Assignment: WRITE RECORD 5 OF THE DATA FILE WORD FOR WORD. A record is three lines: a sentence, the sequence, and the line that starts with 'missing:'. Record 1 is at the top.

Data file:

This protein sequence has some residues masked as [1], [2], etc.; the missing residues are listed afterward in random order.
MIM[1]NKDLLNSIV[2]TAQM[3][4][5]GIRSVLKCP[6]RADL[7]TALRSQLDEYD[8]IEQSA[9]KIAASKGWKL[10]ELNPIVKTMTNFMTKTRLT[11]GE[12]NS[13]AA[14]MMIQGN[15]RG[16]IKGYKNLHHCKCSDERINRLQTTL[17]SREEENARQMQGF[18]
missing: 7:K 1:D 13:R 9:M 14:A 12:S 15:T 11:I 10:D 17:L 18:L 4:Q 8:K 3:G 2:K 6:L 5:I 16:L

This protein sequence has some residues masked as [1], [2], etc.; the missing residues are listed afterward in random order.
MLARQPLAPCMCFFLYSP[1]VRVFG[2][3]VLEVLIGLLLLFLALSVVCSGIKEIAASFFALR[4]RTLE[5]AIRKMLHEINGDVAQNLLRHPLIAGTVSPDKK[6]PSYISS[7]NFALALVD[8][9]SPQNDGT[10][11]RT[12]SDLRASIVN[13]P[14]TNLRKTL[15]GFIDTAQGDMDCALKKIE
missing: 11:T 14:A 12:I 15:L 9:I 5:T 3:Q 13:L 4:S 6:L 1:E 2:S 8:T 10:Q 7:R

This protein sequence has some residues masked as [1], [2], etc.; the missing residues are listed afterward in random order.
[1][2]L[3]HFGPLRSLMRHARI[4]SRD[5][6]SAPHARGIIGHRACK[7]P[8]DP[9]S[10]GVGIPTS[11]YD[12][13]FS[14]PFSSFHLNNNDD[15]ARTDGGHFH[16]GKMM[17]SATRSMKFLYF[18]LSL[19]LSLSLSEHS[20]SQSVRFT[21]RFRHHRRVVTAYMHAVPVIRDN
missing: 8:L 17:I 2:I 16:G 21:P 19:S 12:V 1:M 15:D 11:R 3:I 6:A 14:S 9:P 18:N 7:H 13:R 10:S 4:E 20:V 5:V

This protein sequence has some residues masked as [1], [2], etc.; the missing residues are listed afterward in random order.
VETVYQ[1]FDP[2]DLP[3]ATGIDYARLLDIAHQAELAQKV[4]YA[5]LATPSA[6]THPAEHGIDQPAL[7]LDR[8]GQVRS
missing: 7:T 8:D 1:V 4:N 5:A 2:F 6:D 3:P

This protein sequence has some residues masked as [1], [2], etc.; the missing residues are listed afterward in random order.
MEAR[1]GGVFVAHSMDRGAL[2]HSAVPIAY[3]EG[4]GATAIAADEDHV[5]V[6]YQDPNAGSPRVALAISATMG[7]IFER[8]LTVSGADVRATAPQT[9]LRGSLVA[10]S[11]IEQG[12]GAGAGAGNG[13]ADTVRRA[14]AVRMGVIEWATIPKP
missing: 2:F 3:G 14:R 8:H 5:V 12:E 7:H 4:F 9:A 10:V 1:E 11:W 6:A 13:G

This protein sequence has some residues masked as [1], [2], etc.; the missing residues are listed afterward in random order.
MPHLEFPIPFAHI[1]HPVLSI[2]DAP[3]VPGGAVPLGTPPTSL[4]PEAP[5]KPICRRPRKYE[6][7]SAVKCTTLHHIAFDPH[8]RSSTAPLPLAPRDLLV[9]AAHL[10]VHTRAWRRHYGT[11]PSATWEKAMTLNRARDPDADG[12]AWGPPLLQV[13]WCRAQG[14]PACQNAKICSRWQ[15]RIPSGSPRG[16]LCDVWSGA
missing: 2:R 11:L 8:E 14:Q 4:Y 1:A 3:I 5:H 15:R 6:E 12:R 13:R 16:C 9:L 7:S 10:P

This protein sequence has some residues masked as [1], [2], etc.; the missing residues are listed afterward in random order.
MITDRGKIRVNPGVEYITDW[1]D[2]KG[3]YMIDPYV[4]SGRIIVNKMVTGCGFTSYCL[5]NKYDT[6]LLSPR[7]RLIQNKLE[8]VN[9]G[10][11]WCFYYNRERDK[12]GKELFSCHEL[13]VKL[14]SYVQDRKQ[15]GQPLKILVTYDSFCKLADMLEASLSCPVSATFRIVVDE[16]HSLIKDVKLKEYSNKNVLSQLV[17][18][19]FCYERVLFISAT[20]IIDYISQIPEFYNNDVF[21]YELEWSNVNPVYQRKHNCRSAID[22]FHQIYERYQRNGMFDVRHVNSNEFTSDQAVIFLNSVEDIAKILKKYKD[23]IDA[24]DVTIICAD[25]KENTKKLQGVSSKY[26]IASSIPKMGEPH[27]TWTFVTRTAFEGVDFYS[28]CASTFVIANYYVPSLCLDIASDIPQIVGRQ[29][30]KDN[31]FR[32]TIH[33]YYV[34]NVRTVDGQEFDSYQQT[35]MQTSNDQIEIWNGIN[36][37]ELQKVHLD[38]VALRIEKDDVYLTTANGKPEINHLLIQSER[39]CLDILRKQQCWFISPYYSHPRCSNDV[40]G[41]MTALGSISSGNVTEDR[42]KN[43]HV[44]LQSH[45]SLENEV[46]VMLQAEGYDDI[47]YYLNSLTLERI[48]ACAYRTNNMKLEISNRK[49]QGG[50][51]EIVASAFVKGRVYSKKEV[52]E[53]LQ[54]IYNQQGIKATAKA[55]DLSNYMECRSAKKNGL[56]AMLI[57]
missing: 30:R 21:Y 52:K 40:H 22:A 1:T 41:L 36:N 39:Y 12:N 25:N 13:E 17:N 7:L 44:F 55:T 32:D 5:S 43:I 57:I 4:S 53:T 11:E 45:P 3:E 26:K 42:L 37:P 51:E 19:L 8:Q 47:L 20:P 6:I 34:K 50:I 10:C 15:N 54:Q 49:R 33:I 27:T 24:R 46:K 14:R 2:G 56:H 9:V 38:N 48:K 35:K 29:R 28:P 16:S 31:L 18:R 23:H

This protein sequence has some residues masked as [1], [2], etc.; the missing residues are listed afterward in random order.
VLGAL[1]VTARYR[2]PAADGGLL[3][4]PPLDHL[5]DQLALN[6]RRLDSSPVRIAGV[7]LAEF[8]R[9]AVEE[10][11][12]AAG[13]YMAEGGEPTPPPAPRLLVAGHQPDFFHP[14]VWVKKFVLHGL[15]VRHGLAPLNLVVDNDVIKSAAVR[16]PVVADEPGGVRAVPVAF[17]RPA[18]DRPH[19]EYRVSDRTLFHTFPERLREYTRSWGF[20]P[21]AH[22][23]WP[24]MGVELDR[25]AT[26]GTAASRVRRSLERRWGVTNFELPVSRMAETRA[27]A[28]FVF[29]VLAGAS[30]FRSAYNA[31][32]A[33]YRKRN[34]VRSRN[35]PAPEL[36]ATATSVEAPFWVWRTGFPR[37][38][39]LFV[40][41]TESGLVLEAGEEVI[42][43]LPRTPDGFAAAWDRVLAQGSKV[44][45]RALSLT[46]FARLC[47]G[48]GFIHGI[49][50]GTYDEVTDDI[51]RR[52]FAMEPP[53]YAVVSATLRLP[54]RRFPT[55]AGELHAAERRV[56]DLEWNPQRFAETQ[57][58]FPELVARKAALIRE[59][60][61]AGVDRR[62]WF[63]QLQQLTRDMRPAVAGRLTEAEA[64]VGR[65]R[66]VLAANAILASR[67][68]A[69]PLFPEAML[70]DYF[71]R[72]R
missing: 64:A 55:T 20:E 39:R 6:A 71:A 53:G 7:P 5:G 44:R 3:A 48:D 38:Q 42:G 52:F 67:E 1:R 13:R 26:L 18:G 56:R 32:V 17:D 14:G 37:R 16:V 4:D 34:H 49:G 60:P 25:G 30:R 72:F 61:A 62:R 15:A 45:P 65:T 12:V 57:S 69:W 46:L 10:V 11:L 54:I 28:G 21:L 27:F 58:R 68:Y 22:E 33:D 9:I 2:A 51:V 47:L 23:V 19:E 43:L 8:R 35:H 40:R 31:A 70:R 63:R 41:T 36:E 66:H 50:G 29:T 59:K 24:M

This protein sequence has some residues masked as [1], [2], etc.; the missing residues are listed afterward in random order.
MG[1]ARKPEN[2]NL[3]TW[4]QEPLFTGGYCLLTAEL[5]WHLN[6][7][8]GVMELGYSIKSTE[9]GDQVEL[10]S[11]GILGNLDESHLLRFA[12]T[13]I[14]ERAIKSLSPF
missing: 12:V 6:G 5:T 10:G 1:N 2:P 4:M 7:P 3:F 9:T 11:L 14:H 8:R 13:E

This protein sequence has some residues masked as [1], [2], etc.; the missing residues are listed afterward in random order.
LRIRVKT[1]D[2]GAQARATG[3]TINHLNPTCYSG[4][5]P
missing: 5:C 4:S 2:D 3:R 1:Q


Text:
This protein sequence has some residues masked as [1], [2], etc.; the missing residues are listed afterward in random order.
MEAR[1]GGVFVAHSMDRGAL[2]HSAVPIAY[3]EG[4]GATAIAADEDHV[5]V[6]YQDPNAGSPRVALAISATMG[7]IFER[8]LTVSGADVRATAPQT[9]LRGSLVA[10]S[11]IEQG[12]GAGAGAGNG[13]ADTVRRA[14]AVRMGVIEWATIPKP
missing: 2:F 3:G 14:R 8:H 5:V 12:E 7:H 4:F 9:A 10:V 1:E 11:W 6:A 13:G